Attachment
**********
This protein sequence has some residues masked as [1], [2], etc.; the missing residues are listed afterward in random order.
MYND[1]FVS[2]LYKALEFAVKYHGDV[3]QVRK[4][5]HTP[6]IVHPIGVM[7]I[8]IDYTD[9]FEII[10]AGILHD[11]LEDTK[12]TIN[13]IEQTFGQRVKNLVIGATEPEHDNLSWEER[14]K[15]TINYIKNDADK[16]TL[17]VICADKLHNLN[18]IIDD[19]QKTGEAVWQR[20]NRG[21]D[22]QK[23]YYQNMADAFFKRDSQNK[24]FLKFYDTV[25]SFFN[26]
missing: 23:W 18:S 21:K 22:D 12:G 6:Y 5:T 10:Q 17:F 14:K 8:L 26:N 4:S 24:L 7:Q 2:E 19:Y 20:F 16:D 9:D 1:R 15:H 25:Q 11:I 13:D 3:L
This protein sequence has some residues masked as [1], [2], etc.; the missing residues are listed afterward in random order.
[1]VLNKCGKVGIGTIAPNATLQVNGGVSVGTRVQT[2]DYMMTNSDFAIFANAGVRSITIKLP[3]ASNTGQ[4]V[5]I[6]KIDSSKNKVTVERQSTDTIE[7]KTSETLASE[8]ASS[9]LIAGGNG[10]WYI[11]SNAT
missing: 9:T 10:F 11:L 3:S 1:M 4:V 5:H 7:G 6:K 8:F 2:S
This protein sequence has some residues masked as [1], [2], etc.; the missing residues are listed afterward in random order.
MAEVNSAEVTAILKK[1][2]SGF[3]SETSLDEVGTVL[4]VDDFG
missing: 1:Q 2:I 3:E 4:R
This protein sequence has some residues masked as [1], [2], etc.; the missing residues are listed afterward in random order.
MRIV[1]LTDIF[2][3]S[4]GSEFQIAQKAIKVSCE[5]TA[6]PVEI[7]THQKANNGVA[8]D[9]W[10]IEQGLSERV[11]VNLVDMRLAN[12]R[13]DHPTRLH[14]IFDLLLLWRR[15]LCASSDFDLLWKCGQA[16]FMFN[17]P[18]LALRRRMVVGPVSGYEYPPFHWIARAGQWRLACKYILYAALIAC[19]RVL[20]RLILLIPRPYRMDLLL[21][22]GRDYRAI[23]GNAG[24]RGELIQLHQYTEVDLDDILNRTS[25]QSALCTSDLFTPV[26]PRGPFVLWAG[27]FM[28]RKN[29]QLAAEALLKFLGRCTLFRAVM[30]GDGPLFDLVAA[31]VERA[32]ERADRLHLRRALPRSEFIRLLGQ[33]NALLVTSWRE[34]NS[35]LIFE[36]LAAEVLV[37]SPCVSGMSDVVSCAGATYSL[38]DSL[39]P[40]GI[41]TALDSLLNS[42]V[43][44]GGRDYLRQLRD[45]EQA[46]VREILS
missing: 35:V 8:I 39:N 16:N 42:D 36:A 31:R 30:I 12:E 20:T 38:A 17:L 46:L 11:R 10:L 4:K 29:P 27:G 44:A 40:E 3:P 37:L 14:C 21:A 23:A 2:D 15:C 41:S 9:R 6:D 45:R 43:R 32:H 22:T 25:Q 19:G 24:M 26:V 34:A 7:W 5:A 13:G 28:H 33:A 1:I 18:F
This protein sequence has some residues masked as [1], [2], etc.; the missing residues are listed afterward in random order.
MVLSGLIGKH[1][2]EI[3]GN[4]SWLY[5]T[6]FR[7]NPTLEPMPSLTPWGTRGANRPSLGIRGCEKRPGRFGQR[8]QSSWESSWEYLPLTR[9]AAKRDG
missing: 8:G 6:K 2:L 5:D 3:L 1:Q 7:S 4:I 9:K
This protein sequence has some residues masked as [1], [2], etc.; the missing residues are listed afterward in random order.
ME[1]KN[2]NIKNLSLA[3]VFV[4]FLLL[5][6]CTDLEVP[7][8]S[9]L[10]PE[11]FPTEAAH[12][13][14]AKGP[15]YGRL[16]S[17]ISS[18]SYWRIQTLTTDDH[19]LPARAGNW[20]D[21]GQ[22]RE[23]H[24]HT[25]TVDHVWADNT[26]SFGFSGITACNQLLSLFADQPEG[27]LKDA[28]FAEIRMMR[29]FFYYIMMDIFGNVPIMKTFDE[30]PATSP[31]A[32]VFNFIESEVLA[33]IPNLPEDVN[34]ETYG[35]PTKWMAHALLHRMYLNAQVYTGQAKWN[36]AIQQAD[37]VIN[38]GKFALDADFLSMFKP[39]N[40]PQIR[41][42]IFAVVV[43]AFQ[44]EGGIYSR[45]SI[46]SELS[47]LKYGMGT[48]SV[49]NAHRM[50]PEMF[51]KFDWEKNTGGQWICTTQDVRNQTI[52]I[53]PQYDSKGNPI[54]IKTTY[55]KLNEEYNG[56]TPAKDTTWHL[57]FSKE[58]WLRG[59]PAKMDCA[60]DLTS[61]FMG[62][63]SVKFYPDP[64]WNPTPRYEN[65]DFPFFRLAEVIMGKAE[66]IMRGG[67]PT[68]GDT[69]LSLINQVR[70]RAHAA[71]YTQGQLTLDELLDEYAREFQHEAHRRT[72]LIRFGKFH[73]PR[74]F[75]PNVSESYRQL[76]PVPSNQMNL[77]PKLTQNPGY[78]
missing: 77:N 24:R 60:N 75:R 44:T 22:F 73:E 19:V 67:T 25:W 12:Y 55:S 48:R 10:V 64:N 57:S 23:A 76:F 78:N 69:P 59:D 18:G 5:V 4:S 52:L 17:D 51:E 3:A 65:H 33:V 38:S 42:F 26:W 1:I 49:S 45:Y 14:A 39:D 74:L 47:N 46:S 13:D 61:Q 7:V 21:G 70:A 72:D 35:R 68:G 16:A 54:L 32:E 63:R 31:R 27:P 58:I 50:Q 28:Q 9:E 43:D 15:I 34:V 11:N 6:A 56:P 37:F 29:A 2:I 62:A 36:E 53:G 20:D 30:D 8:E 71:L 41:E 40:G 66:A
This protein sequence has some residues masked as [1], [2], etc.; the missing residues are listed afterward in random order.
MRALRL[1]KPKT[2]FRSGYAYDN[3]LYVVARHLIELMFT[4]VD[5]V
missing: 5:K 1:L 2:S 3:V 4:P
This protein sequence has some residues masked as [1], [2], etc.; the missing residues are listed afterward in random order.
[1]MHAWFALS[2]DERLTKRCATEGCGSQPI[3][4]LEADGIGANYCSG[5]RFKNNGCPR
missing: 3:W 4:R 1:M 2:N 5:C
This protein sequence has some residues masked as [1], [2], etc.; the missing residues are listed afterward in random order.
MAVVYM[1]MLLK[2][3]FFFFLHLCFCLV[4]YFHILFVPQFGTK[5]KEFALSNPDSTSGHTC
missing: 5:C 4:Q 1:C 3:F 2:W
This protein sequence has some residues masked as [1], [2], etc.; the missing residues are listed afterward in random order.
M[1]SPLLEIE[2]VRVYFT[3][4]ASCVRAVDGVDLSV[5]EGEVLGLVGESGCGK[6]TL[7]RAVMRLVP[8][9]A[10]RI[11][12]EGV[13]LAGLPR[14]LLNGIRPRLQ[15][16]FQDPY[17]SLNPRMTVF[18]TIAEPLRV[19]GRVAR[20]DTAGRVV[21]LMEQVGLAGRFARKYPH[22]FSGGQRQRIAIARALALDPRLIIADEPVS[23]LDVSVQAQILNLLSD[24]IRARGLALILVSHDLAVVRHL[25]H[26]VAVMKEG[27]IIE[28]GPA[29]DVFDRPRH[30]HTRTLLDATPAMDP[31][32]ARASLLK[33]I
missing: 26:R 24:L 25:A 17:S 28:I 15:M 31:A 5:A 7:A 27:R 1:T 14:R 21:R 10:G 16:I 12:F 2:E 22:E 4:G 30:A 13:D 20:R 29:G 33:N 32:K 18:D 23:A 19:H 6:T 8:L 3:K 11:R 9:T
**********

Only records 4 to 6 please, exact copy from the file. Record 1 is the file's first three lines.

This protein sequence has some residues masked as [1], [2], etc.; the missing residues are listed afterward in random order.
MRIV[1]LTDIF[2][3]S[4]GSEFQIAQKAIKVSCE[5]TA[6]PVEI[7]THQKANNGVA[8]D[9]W[10]IEQGLSERV[11]VNLVDMRLAN[12]R[13]DHPTRLH[14]IFDLLLLWRR[15]LCASSDFDLLWKCGQA[16]FMFN[17]P[18]LALRRRMVVGPVSGYEYPPFHWIARAGQWRLACKYILYAALIAC[19]RVL[20]RLILLIPRPYRMDLLL[21][22]GRDYRAI[23]GNAG[24]RGELIQLHQYTEVDLDDILNRTS[25]QSALCTSDLFTPV[26]PRGPFVLWAG[27]FM[28]RKN[29]QLAAEALLKFLGRCTLFRAVM[30]GDGPLFDLVAA[31]VERA[32]ERADRLHLRRALPRSEFIRLLGQ[33]NALLVTSWRE[34]NS[35]LIFE[36]LAAEVLV[37]SPCVSGMSDVVSCAGATYSL[38]DSL[39]P[40]GI[41]TALDSLLNS[42]V[43][44]GGRDYLRQLRD[45]EQA[46]VREILS
missing: 35:V 8:I 39:N 16:N 42:D 36:A 31:R 30:I 12:E 20:T 38:A 17:L 46:L 11:R 10:L 4:K 29:P 27:G 44:A 40:E 3:P 37:L 14:C 21:A 23:A 2:D 15:C 41:S 9:R 6:D 45:R 43:R 32:H 22:T 25:Q 19:G 24:M 26:V 34:A 7:W 5:A 13:G 28:H 33:A 1:I 18:F
This protein sequence has some residues masked as [1], [2], etc.; the missing residues are listed afterward in random order.
MVLSGLIGKH[1][2]EI[3]GN[4]SWLY[5]T[6]FR[7]NPTLEPMPSLTPWGTRGANRPSLGIRGCEKRPGRFGQR[8]QSSWESSWEYLPLTR[9]AAKRDG
missing: 8:G 6:K 2:L 5:D 3:L 1:Q 7:S 4:I 9:K
This protein sequence has some residues masked as [1], [2], etc.; the missing residues are listed afterward in random order.
ME[1]KN[2]NIKNLSLA[3]VFV[4]FLLL[5][6]CTDLEVP[7][8]S[9]L[10]PE[11]FPTEAAH[12][13][14]AKGP[15]YGRL[16]S[17]ISS[18]SYWRIQTLTTDDH[19]LPARAGNW[20]D[21]GQ[22]RE[23]H[24]HT[25]TVDHVWADNT[26]SFGFSGITACNQLLSLFADQPEG[27]LKDA[28]FAEIRMMR[29]FFYYIMMDIFGNVPIMKTFDE[30]PATSP[31]A[32]VFNFIESEVLA[33]IPNLPEDVN[34]ETYG[35]PTKWMAHALLHRMYLNAQVYTGQAKWN[36]AIQQAD[37]VIN[38]GKFALDADFLSMFKP[39]N[40]PQIR[41][42]IFAVVV[43]AFQ[44]EGGIYSR[45]SI[46]SELS[47]LKYGMGT[48]SV[49]NAHRM[50]PEMF[51]KFDWEKNTGGQWICTTQDVRNQTI[52]I[53]PQYDSKGNPI[54]IKTTY[55]KLNEEYNG[56]TPAKDTTWHL[57]FSKE[58]WLRG[59]PAKMDCA[60]DLTS[61]FMG[62][63]SVKFYPDP[64]WNPTPRYEN[65]DFPFFRLAEVIMGKAE[66]IMRGG[67]PT[68]GDT[69]LSLINQVR[70]RAHAA[71]YTQGQLTLDELLDEYAREFQHEAHRRT[72]LIRFGKFH[73]PR[74]F[75]PNVSESYRQL[76]PVPSNQMNL[77]PKLTQNPGY[78]
missing: 77:N 24:R 60:N 75:R 44:T 22:F 73:E 19:V 67:T 25:W 12:Y 55:S 48:R 10:V 64:N 57:S 23:A 76:F 78:N 69:P 59:D 18:G 5:V 4:S 52:L 17:D 51:E 3:A 65:H 33:V 38:S 42:F 26:W 1:I 49:S 45:Y 14:A 39:D 74:L 47:N 46:S 13:D 61:Q 7:V 21:G 70:A 72:D 35:R 68:G 16:A 54:L 32:E 63:R 31:R 27:P 58:I 50:Q 28:Q 9:E 43:D 15:I 34:V 11:N 6:A 56:P 37:F 29:A 2:I 62:A 36:E 53:G 20:D 30:D 8:E 71:L 41:E 40:G 66:A